The Rat Pack Neon Nights with the Kings of Cool

There are those among us who still maintain that The Rat Pack – sometimes called “the Summit” or “the Clan” of Frank Sinatra, Dean Martin, Sammy Davis, Jr., Peter Lawford, and Joey Bishop – are the epitome of cool. Consider me among them.

My mother, of all people, picked up The Rat Pack: Neon Nights with the Kings of Cool by Lawrence J. Quirk and William Schoell, for me at a used book store. This look into the Kings of Cool was written and published in 1998, just before the death of Frank Sinatra on May 14, 1998.

I literally couldn’t put it down.

It starts with Humphrey “Bogie” Bogart and his original Rat Pack, which was the shortened variation of “Holmby Hills Rat Pack,” which included Sinatra, Judy Garland, Lauren “Betty” Becall, Sid Luft, Bogie, Swifty Lazar, Nathaniel Benchly, David Niven, Katherine Hepburn, Spencer Tracy, George Cukor, Cary Grant, Rex Harrison, and Jimmy Van Heusen. Have I name dropped enough or did you have to look up who those people were? If you didn’t know, this may not be the book for you!

After a brief history of the original “Rat Pack,” the book goes on to introduce the individuals of last version of The Rat Pack starting with, of course, Frank Sinatra, who was the only person to be a member of both versions. These chapters not only tell the tale of Sinatra, but they also tell the tale of how he took over the original Rat Pack before embarking on making it his very own.

Following that, the book introduces Dean Martin and Jerry Lewis and does talk about their breakup, followed by the story of Sammy Davis, Jr., Peter Lawford, and lastly Joey Bishop. After all of the players are introduced, we’re off and running with the Kings of Cool, complete with their booze, broads, fame, and infamy before continuing on to the demise of the group, which the book seems to make out to be more of an implosion than explosion.

The many wives, girlfriends, and flings of this group are nothing compared to the amount of drinks they swam through in a constant state of variations of sobriety. The played Las Vegas together. Heck, they made Las Vegas what it was together. They made movies and comedy, sometimes mixing the two, and they all were fairly successful in their own right outside of the group.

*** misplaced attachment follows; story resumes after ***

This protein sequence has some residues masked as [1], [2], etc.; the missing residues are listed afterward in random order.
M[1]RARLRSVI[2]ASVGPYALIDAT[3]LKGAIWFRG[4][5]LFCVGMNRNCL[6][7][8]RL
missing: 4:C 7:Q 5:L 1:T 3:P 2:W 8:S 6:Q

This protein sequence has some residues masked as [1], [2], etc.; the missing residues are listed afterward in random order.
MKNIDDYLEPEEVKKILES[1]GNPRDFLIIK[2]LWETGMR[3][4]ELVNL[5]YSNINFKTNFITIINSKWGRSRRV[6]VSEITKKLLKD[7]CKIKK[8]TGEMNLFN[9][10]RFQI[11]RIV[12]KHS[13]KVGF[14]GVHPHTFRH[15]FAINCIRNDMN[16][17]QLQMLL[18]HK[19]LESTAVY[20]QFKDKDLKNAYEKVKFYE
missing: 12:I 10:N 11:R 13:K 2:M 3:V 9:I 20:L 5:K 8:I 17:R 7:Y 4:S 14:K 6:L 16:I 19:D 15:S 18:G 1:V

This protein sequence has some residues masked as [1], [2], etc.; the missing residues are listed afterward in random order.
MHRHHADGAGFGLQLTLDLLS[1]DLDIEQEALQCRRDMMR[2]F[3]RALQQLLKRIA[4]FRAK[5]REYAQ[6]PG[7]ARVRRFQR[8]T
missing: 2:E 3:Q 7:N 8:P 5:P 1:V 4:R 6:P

They weren’t the most moral, but they were the coolest. With the exception of The Chairman of the Board, they kept their cool in the face of changing times, such as Elvis and The Beatles. And amazingly enough, they were there before and after both phenomena had run their course through pop culture.

But for the most part the only thing more interesting about these guys getting together was their falling apart, and it wasn’t overnight. Some members came and went in the good graces of Ol’ Blue Eyes, but when you were finished, you were finished.

Although, these were not the guys you wanted your children looking up to, men wanted to be them and women wanted to be with them, in spite of their excesses which were widely publicized in the newspapers and magazines of the day. And that’s just one of the amazing things to me: these guys, even with everything they did in the public eye, still managed to keep it relatively together.

The back cover of the book states that The Rat Pack “had talent, money, and power to burn. But they also had something else even more important. They had fun.” Yes, yes they did and for all of their talent, money, and power, whether they were in or out, when they were on top, they had more fun than anyone else in the universe! I understand their decline was inevitable. No one, not even “The Voice” could stay on top forever, though he clung to it more than the others.

But while they were there, together or otherwise, these guys weren’t just tops in the hearts of their fans or to the studios or labels that banked on them, they were tops in fun. Maybe not good clean fun, but it was fun none-the-less.

Are there lessons to be learned from the success and pitfalls of these guys? Of course there are. Most of those lessons can be learned from anyone who worked their way up to the top. But the lesson of having fun and keeping yourself surrounded by those in whose company you find enjoyment? Well, that’s a lesson you don’t get everywhere, but it is one that should be shouted from the rooftops.

You can’t always pick the people you work with, but when you get the opportunity to, choose those that are not only best suited for he job, but those with whom you’ll have the most fun with. After all, as far as we know, there are no do-overs, so wouldn’t it be nice to have as much fun along the way as possible? If there’s one lesson from the trials and tribulations and successes and excesses from The Rat Pack, that is it.

Surround yourself with those who make life fun, because not everyone can.


Read the Secret File of technical information and quotes from The Rat Pack: Neon Nights with the Kings of Cool.